Scripture: Exodus 19:1–9
Last week, Pastor Cristina delivered a beautiful message about the embodied joy of the Israelites. For the first time in generations, they tasted a freedom from the Egyptian Empire and they couldn’t help themselves…they erupted into singing and dancing and laughing and fully-embodied joy!
That joy lasted…at least six minutes. On the far side of the sea, they found themselves thirsty and hungry and lost, physically and emotionally. The honeymoon was over pretty quickly! They were at each others’ throats, shaking their fists at Moses and Aaron, ready to turn around and go back to Egypt.
But slowly, a day at a time, God began to earn their trust. God gave them water to drink, and manna and quails to eat, and reminded them over and over again that he wouldn’t have brought them into the wilderness just to die of starvation. They still were pretty skeptical, and ready to go back to the only home that they knew. But that’s when God stepped in and offered a word…
1On the third new moon after the Israelites had gone out of the land of Egypt, on that very day, they came into the wilderness of Sinai. 2They had journeyed from Rephidim, entered the wilderness of Sinai, and camped in the wilderness; Israel camped there in front of the mountain. 3Then Moses went up to God; the Lord called to him from the mountain, saying, “Thus you shall say to the house of Jacob, and tell the Israelites: 4You have seen what I did to the Egyptians, and how I bore you on eagles’ wings and brought you to myself. 5Now therefore, if you obey my voice and keep my covenant, you shall be my treasured possession out of all the peoples. Indeed, the whole earth is mine, 6but you shall be for me a priestly kingdom and a holy nation. These are the words that you shall speak to the Israelites.” 7So Moses came, summoned the elders of the people, and set before them all these words that the Lord had commanded him. 8The people all answered as one: “Everything that the Lord has spoken we will do.” Moses reported the words of the people to the Lord.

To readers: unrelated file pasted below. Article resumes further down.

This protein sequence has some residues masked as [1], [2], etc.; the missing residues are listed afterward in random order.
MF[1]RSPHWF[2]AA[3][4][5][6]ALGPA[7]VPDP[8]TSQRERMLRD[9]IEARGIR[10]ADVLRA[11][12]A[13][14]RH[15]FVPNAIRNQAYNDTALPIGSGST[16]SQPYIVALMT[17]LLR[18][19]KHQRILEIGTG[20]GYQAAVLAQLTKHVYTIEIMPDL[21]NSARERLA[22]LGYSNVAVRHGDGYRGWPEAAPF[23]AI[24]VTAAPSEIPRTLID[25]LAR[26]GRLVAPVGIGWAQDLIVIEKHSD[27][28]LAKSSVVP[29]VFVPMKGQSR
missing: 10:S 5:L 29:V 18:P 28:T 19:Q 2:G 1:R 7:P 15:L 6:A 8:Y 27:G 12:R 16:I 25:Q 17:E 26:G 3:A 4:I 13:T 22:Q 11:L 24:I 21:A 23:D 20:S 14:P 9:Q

9Then the Lord said to Moses, “I am going to come to you in a dense cloud, in order that the people may hear when I speak with you and so trust you ever after.”
The Ghosts of Egypt still haunted the Israelites. They had lived their entire lives under the thumb of the Egyptian Empire. They had eaten Egyptian food, and quenched their thirst with Egyptian drink. They wore Egyptian clothes, lived in Egyptian houses, and learned the history and faiths of the Egyptians. They looked and sounded and thought like Egyptians. They were fully indoctrinated adherents to the practices and values of Empire. In fact, let us examine what I would call the Obligations of Empire:
1. The only true faith is trust in political power.
- This is Rule #1 of Empire. The only true deity is whomever is currently in charge.
2. Morality and values are like changes of clothing; they can be taken up and used when convenient, or discarded when no longer needed. When in doubt, see Rule #1.
- We see this with the Pharaoh, vacillating back and forth between granting the Israelites their freedom, and then turning around and demanding they remain as slaves. Morality was a matter of convenience. Meanwhile, that trickled down to the rest of Egypt, as the Egyptians would care for their slaves one day, and then turn around and be complicit in their oppression the next. Needless to say, the Israelites operating out of this mindset were lost by the time they got to the desert. They had no idea what to believe. Whom or how to worship.
3. Some people are inherently more valuable than others.
- This value is the only way that a society can justify race-based slavery. Egyptians enslaved Joseph’s family and descendants because they thought they were inherently worth less. Meanwhile, even the Israelites bought into the racist idea that they were fundamentally less valuable than their Egyptian counterparts. Egyptian children were simply born superior. Even the most powerful Israelites were inferior to the weakest and lowest Egyptian.